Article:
The Hon. ERIC ROOZENDAAL: My question without notice is addressed to the Minister for Lands. What is the Department of Lands doing to promote the wonderful tourism and leisure assets of the Hume and Hovell Walking Track?
The Hon. TONY KELLY: Last week I joined a trek along the Hume and Hovell Walking Track, hosted by the Department of Lands. The track follows the route taken by explorers Hamilton Hume and William Hovell on their 1824 expedition from Yass to Port Phillip—the present day Melbourne. It proved to be one of the colony's most significant explorations. Hume and Hovell travelled more than 1,900 kilometres on foot in only 16 weeks.
The Hon. Melinda Pavey: How many did you do?
The Hon. TONY KELLY: About 19. They opened up some of the most fertile land on the continent. I can tell honourable members from my personal experience that the Hume and Hovell Walking Track is world class. The 440-kilometre track winds between Albury and Yass. It is superbly maintained and offers fun, recreation, rest and tranquillity along the way. It goes alongside the river that the Deputy Leader of the Opposition referred to yesterday—the Goobragandra. I show the honourable member a photograph of me and my wife which I think will equal the Hon. Henry Tsang's efforts. The track has something for everyone—from day walkers to super fit hikers; from nature lovers, like Mr Ian Cohen, to history buffs; as well as those who simply want to escape for a while. It is the largest recreational resource managed by the Department of Lands and has been maintained by the department since the track opened in 1988. The department provides some $45,000 each year to help fund maintenance and special projects along the track. In recent years this work included construction of a suspension bridge over the Tumut River and shelters at each of the seven campsites along the track.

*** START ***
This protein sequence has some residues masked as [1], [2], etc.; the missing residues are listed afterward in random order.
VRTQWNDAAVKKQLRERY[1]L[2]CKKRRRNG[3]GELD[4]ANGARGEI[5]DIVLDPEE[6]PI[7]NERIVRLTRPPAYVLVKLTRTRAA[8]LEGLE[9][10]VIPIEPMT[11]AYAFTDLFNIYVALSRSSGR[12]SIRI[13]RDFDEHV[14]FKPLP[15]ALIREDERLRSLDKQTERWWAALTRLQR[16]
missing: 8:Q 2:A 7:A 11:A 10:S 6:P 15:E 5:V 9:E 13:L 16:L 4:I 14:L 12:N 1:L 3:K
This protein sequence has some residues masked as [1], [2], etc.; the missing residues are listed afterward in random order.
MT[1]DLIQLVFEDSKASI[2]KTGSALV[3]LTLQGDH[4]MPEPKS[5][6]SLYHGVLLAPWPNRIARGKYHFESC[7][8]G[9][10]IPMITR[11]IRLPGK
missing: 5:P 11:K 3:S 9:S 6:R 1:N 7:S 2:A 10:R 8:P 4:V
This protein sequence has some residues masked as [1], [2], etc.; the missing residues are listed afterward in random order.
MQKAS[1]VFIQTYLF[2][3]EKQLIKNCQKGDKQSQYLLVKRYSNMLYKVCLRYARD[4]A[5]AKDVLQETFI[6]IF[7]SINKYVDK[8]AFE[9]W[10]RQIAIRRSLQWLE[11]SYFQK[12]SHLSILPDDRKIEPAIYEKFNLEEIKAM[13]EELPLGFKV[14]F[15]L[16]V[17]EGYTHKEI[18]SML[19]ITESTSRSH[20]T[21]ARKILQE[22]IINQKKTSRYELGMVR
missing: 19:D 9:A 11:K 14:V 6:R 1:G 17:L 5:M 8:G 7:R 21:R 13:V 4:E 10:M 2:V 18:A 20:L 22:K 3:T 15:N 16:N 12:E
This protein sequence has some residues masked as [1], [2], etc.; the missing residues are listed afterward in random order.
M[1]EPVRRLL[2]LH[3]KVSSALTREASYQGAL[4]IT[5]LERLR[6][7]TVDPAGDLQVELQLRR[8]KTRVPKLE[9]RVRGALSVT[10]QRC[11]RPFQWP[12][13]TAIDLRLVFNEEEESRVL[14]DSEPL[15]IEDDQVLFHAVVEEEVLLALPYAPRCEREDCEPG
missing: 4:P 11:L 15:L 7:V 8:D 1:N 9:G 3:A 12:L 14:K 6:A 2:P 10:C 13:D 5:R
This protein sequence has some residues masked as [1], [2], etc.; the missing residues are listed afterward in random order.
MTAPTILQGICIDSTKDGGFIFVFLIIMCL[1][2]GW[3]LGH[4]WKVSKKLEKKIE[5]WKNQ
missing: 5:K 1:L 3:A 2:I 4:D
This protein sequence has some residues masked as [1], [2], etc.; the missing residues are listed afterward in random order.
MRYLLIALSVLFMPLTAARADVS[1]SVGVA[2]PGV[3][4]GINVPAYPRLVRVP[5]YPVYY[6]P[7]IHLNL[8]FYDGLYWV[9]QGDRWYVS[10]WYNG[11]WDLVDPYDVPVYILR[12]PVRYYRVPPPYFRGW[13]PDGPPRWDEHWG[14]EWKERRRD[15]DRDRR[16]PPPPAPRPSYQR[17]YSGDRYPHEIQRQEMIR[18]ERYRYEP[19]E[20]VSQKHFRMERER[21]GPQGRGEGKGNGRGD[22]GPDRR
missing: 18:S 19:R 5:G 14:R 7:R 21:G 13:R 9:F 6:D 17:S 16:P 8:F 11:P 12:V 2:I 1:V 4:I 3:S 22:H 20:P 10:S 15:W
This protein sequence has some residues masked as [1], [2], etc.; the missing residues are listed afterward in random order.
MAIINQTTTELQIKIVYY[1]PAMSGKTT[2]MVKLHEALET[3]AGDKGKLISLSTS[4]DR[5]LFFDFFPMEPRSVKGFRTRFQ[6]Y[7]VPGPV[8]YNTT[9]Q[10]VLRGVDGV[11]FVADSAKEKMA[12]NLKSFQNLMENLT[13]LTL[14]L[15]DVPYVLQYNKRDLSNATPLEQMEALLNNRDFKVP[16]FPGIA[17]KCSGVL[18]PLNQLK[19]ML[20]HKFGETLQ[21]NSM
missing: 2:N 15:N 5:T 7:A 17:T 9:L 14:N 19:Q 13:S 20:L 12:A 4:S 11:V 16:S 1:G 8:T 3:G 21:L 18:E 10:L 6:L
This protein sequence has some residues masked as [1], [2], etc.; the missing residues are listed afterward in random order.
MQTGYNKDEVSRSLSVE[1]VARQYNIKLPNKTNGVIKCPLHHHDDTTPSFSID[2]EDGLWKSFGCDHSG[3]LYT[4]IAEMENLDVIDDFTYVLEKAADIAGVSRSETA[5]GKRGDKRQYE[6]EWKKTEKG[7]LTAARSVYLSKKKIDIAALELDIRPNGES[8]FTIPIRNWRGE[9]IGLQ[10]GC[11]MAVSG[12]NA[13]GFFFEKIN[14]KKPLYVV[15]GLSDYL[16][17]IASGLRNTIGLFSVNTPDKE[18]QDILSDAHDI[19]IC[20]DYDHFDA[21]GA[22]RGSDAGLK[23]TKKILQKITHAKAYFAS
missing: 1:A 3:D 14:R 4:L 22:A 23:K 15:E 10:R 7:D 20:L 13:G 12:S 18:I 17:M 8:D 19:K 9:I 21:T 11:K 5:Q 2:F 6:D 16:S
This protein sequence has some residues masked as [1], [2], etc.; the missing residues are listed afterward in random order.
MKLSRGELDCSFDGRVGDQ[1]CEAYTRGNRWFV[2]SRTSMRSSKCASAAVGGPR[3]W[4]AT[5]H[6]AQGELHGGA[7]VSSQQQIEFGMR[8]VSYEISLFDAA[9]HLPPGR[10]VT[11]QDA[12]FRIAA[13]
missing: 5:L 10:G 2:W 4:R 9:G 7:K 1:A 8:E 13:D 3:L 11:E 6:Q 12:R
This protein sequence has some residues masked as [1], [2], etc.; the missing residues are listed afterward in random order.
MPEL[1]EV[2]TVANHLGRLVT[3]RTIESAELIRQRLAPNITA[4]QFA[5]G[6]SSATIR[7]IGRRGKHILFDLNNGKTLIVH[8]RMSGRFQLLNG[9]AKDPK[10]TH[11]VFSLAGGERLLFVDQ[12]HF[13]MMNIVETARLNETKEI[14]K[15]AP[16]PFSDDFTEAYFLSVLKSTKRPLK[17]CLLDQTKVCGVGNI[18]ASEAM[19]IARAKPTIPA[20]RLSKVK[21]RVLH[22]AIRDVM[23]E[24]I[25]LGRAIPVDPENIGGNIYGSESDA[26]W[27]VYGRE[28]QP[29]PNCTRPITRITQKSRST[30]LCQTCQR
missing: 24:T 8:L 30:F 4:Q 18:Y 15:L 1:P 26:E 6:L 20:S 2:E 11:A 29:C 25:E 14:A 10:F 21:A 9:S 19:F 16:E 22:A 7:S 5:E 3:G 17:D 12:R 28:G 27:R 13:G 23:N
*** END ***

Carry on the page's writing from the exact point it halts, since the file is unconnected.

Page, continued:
Before the walk, I was able also to present a print of The Landing at Gallipoli to World War II returned serviceman Mr Errol Tod, who accepted it on behalf of the local community. The Government granted $2,000 towards the cost of renovating the supper room at the Lacmalac Memorial Public Hall. Termites had damaged the structure of the building and destroyed a war memorial print that had held pride of place at the hall. The Hume and Hovell Walking Track starts at Cooma Cottage on the outskirts of Yass and finishes at the Hovell Tree on the banks of the Murray River in Albury. It has three track heads—main access points—at 100-kilometre intervals. The track heads are easily accessible, and towns along the route have excellent public transport links. The seven main campsites are well equipped, and walkers can enjoy wildlife and unique flora or fish, swim, and film the sites. They can also visit points of interest, including the gold rush area of Burra Creek, the caves at Wee Jasper or the natural lookout on Mount Jergyle at Woomargama National Park.
The Hon. Duncan Gay: The Hon. Jon Jenkins wants to know if he can take four-wheel drives there?
The Hon. TONY KELLY: Four-wheel drives would not fit.
The Hon. Eric Roozendaal: What about bicycles?
The Hon. TONY KELLY: Yes, occasionally they do use mountain bikes. The Department of Lands has maps for every section of the track, plus The Hume & Hovell Walking Track Guidebook. The department also employs a full-time track co-ordinator who can help visitors with other information. I thoroughly enjoyed my time on the track, and I recommend it to anyone considering a healthy, outdoor holiday or those wishing to find out more about our past.